Born in Columbus, Ohio in April 23, 1856, Woods literally learned his skills on the job. During his youth he went to night school and took private lessons while learning valuable skill during the day working. Even though he had to leave formal school at age ten Granville Woods realized that learning and education were essential for developing critical skills, abilities that would allow him to express his creativity with machinery.
In 1872 he obtained a job as a fireman on the Danville and Southern
railroad in Missouri, eventually becoming an engineer. He invested his
spare time in studying electronics. He later moved in 1874 to
Springfield, Illinois worked in a rolling mill. And again to the East in 1876 and worked part time in a machine shop. All the while, he kept taking classes in technical schools, focusing on engineering. In 1878, he became an engineer aboard the Ironsides, a British steamer, and, within two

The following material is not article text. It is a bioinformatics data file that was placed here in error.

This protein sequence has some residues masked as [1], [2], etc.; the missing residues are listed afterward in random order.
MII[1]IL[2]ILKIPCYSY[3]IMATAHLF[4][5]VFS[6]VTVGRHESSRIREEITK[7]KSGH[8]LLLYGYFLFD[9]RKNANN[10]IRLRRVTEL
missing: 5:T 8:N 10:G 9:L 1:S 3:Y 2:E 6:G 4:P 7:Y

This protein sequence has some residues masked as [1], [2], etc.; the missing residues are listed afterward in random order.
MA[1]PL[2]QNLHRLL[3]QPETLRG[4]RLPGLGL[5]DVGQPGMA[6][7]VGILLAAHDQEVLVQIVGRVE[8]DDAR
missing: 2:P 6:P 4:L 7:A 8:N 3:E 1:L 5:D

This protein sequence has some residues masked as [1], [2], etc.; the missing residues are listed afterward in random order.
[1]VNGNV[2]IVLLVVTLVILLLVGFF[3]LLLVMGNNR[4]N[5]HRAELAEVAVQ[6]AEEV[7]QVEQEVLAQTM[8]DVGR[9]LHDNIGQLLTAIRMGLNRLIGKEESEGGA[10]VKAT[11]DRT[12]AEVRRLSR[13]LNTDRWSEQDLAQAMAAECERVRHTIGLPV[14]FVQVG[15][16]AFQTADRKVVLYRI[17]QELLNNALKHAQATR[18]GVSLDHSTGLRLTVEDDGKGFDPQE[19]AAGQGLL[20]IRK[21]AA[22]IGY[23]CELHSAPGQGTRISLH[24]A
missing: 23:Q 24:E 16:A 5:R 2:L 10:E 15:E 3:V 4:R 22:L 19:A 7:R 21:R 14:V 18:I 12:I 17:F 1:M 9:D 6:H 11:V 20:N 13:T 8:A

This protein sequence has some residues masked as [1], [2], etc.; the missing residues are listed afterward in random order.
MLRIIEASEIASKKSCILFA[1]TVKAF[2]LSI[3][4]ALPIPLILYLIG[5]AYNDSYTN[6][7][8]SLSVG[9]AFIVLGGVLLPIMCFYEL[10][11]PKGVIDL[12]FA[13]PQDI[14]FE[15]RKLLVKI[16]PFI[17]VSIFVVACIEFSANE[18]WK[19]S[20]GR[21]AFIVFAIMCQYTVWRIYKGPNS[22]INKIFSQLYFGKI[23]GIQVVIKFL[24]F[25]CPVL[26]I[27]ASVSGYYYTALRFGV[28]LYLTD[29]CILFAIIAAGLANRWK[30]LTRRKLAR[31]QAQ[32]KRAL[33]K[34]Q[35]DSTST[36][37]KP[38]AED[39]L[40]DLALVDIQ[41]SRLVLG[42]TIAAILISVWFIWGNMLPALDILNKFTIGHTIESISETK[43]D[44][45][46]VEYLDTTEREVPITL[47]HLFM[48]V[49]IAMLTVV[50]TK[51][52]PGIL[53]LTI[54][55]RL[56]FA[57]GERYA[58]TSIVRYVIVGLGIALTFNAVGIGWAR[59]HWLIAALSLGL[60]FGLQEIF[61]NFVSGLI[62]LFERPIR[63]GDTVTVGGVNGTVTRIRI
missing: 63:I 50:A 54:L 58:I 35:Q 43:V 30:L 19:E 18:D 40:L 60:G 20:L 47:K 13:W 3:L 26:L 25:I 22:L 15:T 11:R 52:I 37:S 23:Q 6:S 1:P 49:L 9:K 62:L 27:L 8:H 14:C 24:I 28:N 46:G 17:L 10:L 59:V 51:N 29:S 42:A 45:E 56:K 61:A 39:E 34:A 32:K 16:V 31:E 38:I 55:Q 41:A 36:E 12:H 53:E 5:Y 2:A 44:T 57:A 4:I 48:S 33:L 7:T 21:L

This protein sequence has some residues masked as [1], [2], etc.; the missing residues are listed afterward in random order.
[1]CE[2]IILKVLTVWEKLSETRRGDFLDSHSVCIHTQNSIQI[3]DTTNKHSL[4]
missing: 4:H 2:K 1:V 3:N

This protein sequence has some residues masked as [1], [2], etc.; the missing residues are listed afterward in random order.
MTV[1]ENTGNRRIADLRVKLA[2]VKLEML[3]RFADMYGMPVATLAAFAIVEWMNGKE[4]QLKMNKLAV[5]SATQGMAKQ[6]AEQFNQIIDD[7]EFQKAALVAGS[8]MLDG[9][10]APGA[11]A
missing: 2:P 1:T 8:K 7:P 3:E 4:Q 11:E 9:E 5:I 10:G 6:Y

years, he became chief Engineer of the steamer.
But Granville T. Woods was a great electrician and an inventive genius.
His talents could not go unnoticed. Woods invented fifteen appliances for
electric railways and received his
first patent in 1884 on an improved steam boiler furnace (U.S. 229,854). By 1880, he had established his own shop in Cincinnati, Ohio, creating many more inventions to revolutionize the railroad industry. The most noted work was in 1887 when he patented the Synchronous Multiplex Railway Telegraph (U.S. 373,915) , which allowed communications between train stations from moving trains. Train accidents and collisions were causing great concern to both the public and the
railways at the time. Woods' invention made it possible for trains to communicate with the station and with other trains so they knew exactly where they were at all times. This invention made train movements quicker and prevented countless accidents and collisions.
Granville T. Woods attained great fame. He was a great electrician.
A great inventor. A great man. He brought luster to his name and benefited
mankind through inventions of exceptional interest to the world of communications
and science. He will be remembered as an ingenious American
and is considered by many black historians as the African American version of Thomas Edison.. Granville T. Woods died in New York City on January 30, 1910.